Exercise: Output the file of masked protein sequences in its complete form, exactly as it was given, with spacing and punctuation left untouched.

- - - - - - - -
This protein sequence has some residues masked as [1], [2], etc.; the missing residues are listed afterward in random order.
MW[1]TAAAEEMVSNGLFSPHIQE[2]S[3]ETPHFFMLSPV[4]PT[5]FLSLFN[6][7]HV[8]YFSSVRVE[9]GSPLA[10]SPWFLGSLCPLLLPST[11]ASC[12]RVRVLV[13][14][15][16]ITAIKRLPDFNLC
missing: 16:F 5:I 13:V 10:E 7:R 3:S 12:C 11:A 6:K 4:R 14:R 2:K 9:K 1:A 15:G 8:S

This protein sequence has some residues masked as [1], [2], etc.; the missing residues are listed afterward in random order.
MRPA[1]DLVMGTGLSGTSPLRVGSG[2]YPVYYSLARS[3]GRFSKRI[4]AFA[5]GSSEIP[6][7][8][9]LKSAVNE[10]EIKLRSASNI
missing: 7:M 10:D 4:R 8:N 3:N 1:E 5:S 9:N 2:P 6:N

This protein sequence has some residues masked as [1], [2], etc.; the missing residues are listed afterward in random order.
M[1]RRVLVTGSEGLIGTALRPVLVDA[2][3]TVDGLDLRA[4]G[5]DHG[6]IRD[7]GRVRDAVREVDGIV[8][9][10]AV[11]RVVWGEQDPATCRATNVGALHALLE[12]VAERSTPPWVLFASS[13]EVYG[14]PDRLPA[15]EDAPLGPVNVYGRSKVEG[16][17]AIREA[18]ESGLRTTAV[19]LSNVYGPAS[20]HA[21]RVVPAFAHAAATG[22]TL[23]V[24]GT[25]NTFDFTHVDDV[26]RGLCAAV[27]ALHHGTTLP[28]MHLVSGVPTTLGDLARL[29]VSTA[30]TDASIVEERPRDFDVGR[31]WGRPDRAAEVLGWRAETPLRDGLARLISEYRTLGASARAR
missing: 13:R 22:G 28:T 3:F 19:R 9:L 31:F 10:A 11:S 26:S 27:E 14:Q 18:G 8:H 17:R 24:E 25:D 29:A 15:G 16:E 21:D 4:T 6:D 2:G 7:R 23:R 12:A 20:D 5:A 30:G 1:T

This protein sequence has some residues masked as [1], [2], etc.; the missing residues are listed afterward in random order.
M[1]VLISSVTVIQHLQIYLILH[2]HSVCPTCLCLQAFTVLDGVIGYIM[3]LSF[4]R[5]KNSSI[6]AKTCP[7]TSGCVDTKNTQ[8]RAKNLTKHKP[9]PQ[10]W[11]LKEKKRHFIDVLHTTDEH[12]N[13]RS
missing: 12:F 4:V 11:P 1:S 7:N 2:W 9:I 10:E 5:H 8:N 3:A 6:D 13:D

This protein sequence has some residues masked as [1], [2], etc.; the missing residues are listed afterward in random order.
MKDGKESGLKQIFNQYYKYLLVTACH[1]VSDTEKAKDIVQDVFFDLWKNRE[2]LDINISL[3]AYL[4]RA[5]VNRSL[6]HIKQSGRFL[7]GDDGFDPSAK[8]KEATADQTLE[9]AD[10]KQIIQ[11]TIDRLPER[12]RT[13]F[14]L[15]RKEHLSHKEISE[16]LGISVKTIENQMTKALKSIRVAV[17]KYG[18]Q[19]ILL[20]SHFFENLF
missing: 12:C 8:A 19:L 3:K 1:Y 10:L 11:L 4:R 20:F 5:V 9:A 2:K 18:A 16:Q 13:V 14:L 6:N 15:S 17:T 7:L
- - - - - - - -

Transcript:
This protein sequence has some residues masked as [1], [2], etc.; the missing residues are listed afterward in random order.
MW[1]TAAAEEMVSNGLFSPHIQE[2]S[3]ETPHFFMLSPV[4]PT[5]FLSLFN[6][7]HV[8]YFSSVRVE[9]GSPLA[10]SPWFLGSLCPLLLPST[11]ASC[12]RVRVLV[13][14][15][16]ITAIKRLPDFNLC
missing: 16:F 5:I 13:V 10:E 7:R 3:S 12:C 11:A 6:K 4:R 14:R 2:K 9:K 1:A 15:G 8:S

This protein sequence has some residues masked as [1], [2], etc.; the missing residues are listed afterward in random order.
MRPA[1]DLVMGTGLSGTSPLRVGSG[2]YPVYYSLARS[3]GRFSKRI[4]AFA[5]GSSEIP[6][7][8][9]LKSAVNE[10]EIKLRSASNI
missing: 7:M 10:D 4:R 8:N 3:N 1:E 5:S 9:N 2:P 6:N

This protein sequence has some residues masked as [1], [2], etc.; the missing residues are listed afterward in random order.
M[1]RRVLVTGSEGLIGTALRPVLVDA[2][3]TVDGLDLRA[4]G[5]DHG[6]IRD[7]GRVRDAVREVDGIV[8][9][10]AV[11]RVVWGEQDPATCRATNVGALHALLE[12]VAERSTPPWVLFASS[13]EVYG[14]PDRLPA[15]EDAPLGPVNVYGRSKVEG[16][17]AIREA[18]ESGLRTTAV[19]LSNVYGPAS[20]HA[21]RVVPAFAHAAATG[22]TL[23]V[24]GT[25]NTFDFTHVDDV[26]RGLCAAV[27]ALHHGTTLP[28]MHLVSGVPTTLGDLARL[29]VSTA[30]TDASIVEERPRDFDVGR[31]WGRPDRAAEVLGWRAETPLRDGLARLISEYRTLGASARAR
missing: 13:R 22:G 28:T 3:F 19:R 9:L 31:F 10:A 11:S 26:S 27:E 14:Q 18:G 8:H 17:R 24:E 25:D 29:A 15:G 16:E 21:D 4:T 6:D 2:G 7:R 23:R 12:A 20:D 5:A 30:G 1:T

This protein sequence has some residues masked as [1], [2], etc.; the missing residues are listed afterward in random order.
M[1]VLISSVTVIQHLQIYLILH[2]HSVCPTCLCLQAFTVLDGVIGYIM[3]LSF[4]R[5]KNSSI[6]AKTCP[7]TSGCVDTKNTQ[8]RAKNLTKHKP[9]PQ[10]W[11]LKEKKRHFIDVLHTTDEH[12]N[13]RS
missing: 12:F 4:V 11:P 1:S 7:N 2:W 9:I 10:E 5:H 8:N 3:A 6:D 13:D

This protein sequence has some residues masked as [1], [2], etc.; the missing residues are listed afterward in random order.
MKDGKESGLKQIFNQYYKYLLVTACH[1]VSDTEKAKDIVQDVFFDLWKNRE[2]LDINISL[3]AYL[4]RA[5]VNRSL[6]HIKQSGRFL[7]GDDGFDPSAK[8]KEATADQTLE[9]AD[10]KQIIQ[11]TIDRLPER[12]RT[13]F[14]L[15]RKEHLSHKEISE[16]LGISVKTIENQMTKALKSIRVAV[17]KYG[18]Q[19]ILL[20]SHFFENLF
missing: 12:C 8:A 19:L 3:K 1:Y 10:L 11:L 4:R 20:F 5:V 9:A 2:K 18:A 16:Q 13:V 14:L 6:N 15:S 17:T 7:L